"RETURN TO HOUSE ON HAUNTED HILL"
Now, the studio has made a sequel to the remake of the rip-off. With a lead-in like this, it’s easy to have low expectations. However, with the exception of not having some bigger names in the cast (like Geoffrey Rush in the original remake), “Return to House on Haunted Hill” actually turned out pretty decent.
The sequel follows Ariel Wolfe (Amanda Righetti), the sister of the only survivor of the first film. Ariel is dragged back to the haunted house by dueling anthropologists who are searching for a mysterious and invaluable artifact. However, in the search for this artifact, the group becomes trapped in the haunted house, which torments and kills them one by one.
If “Return to House on Haunted Hill” had been a platform theatrical release, it would have been a disappointment. However, as direct-to-video Halloween thrills go, it’s not bad. In fact, it’s better than some of the garbage that’s being released in the theaters today.
The highlights of the cast come from the leggy Amanda Righetti in the lead role and sultry scream queen Cerina Vincent as the double-crossing bad girl. Boiled down to its basic elements, “Return to House on Haunted Hill” is a slasher flick with the house and ghosts as the villain instead of a psycho in a hockey mask. And it’s also great to see horror legend Jeffrey Combs reprise his role as the insane Dr. Vannacutt. It’s definitely worth checking out for the horror fan this Halloween season.
The DVD comes with several in-character features, including interviews with the cast on set and a short documentary about the Dr. Richard Hammer’s search to find the lost idol. There are also deleted and extended scenes, along with a Mushroomhead music video.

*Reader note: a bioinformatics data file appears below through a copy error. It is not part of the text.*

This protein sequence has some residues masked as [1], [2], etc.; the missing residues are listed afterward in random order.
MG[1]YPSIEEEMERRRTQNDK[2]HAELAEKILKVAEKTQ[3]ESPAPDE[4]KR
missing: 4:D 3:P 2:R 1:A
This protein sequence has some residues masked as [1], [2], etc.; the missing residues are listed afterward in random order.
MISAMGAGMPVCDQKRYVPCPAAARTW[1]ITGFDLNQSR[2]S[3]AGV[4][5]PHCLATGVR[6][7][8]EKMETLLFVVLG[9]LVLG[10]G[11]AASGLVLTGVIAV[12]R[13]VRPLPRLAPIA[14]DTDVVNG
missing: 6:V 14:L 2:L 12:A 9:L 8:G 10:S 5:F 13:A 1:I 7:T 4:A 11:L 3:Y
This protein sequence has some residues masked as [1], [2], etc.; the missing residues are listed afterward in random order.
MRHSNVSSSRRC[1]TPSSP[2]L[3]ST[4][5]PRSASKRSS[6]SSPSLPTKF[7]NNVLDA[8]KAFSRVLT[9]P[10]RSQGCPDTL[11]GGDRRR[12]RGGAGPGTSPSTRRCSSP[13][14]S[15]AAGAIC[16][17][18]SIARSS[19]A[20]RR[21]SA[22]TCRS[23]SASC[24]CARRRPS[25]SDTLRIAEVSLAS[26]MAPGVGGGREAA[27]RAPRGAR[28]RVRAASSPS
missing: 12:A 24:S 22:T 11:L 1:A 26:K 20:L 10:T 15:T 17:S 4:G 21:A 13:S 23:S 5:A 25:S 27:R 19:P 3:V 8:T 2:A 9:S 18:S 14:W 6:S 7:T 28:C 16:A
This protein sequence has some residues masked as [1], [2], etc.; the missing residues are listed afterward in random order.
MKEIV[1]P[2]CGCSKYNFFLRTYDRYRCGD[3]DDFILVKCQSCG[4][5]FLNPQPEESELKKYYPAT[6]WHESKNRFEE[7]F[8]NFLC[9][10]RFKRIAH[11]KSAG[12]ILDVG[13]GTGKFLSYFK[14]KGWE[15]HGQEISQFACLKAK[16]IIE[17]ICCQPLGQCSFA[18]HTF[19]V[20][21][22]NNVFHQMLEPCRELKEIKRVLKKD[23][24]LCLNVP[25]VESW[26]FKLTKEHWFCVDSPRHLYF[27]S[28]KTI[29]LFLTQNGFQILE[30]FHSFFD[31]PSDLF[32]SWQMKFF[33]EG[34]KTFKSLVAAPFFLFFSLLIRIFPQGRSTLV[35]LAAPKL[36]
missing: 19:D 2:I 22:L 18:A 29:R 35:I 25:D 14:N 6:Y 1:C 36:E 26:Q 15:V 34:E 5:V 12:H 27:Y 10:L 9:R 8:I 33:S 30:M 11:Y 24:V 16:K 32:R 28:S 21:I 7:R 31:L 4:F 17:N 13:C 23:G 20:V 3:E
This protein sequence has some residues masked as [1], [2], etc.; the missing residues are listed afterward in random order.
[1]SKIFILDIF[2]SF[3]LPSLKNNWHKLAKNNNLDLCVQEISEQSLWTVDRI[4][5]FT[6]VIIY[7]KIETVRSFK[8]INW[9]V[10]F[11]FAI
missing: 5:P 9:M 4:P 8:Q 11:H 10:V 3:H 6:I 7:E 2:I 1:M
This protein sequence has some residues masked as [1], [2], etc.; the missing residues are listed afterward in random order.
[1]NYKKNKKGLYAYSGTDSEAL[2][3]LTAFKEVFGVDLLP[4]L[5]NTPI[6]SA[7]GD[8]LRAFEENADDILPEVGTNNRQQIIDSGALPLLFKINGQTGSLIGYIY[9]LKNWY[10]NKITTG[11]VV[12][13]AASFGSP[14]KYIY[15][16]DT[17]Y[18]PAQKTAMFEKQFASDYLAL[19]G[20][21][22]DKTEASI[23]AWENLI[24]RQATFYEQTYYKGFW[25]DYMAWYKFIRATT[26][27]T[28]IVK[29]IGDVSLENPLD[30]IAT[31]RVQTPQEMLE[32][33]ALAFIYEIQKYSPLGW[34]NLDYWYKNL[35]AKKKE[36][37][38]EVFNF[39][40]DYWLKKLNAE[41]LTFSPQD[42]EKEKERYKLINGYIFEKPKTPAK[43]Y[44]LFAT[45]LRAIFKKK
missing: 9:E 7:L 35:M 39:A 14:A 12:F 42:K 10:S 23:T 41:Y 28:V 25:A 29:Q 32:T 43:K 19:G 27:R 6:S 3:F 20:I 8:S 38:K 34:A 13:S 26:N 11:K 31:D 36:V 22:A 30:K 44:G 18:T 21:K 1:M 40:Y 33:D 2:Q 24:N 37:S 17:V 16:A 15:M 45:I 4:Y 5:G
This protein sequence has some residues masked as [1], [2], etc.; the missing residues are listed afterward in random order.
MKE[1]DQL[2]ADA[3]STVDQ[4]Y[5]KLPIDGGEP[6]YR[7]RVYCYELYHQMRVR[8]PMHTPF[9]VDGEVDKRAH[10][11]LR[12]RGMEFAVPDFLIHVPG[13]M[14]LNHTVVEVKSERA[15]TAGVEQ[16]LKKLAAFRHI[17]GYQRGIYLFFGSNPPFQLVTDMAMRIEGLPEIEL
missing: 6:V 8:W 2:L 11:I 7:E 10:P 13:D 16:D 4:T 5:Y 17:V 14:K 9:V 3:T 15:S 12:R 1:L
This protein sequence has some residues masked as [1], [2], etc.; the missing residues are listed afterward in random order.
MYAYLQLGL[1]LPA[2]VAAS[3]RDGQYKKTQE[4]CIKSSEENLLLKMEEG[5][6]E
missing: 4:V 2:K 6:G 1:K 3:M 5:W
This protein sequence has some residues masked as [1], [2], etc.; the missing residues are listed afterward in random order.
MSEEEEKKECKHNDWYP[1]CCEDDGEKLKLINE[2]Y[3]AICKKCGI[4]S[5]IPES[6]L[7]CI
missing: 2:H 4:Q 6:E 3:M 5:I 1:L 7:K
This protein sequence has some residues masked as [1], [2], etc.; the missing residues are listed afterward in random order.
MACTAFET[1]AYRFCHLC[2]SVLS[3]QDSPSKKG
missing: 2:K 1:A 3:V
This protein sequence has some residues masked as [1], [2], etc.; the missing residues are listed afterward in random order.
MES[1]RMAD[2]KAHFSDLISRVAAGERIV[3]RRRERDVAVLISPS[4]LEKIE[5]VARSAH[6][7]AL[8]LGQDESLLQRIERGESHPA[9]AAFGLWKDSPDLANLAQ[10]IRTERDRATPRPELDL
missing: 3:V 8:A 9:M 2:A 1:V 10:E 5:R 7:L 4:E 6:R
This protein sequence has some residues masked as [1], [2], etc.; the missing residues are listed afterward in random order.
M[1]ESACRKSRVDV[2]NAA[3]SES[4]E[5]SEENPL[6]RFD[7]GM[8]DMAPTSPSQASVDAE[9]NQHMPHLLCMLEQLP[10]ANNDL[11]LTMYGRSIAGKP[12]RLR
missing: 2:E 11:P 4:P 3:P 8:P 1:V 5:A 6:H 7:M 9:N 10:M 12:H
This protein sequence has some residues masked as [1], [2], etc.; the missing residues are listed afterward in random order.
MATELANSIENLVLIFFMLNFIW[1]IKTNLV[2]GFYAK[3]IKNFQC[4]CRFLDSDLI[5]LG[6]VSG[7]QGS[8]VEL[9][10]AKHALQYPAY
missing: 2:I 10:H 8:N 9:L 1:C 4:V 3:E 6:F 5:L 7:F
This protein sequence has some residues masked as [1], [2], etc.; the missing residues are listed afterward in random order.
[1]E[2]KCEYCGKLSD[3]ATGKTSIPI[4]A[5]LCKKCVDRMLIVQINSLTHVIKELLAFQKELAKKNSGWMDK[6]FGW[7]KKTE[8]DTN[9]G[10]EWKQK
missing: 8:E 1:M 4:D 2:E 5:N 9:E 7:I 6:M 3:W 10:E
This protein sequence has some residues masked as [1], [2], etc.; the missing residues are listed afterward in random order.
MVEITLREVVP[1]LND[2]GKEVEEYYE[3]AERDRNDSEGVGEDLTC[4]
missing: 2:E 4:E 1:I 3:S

SciFi Channel and Sony Pictures have released the low-budget arachno-thriller “Ice Spiders” on DVD to get into the Halloween spirit. The last giant spider movie I remember was the overly sarcastic and quite dreadful “Eight Legged Freaks,” so as far as killer spider movies go, “Ice Spiders” is starting out pretty close to the top.
The film takes place at a remote mountain ski lodge, which is down the road from a genetic research lab. One of the experiments in the lab – a study that produced six massive and aggressive killer spiders – has escaped, and now the eight-legged baddies are feasting upon the skiers for the season.
I doubt that anyone is going to check out this film looking for brilliant acting, expert plotting or any hopes of a prestigious award. They’ll check it out for the Roger Corman-level low-budget fun. For this, it works. While it has its violent moments, there’s nothing too extreme, giving me a chance to watch it with my kids who were dying to see the giant spiders.
Sure, the special effects are pretty lame, and it’s pretty clear that the spiders exist almost completely in a substandard CGI program, but I remember seeing giant bug movies from the 50s that were equally as cheesy but just as fun. After all, some of the director’s other films include “Rats,” “Mansquito” and the upcoming “Mega Snake.”
At 86 minutes, “Ice Spiders” doesn’t overstay its welcome, and it doesn’t waste any time getting into the creepy crawliness. I know this film isn’t for most people, but I had a lot of fun watching it.
"THAT 70S SHOW: SEASON SEVEN"
The seventh season begins with Eric and Donna recovering from their lost wedding. Eric has decided to shuck responsibility for a life of doing nothing, and Donna miraculously supports him in this. Jackie is still dating Hyde, but she’s pushing for a longer commitment. Meanwhile, Hyde discovers his true father and the sister he never knew. For maximum comic relief, Fez and Kelso spend their time together being basically stupid with a few diversions as Kelso learns to be a father.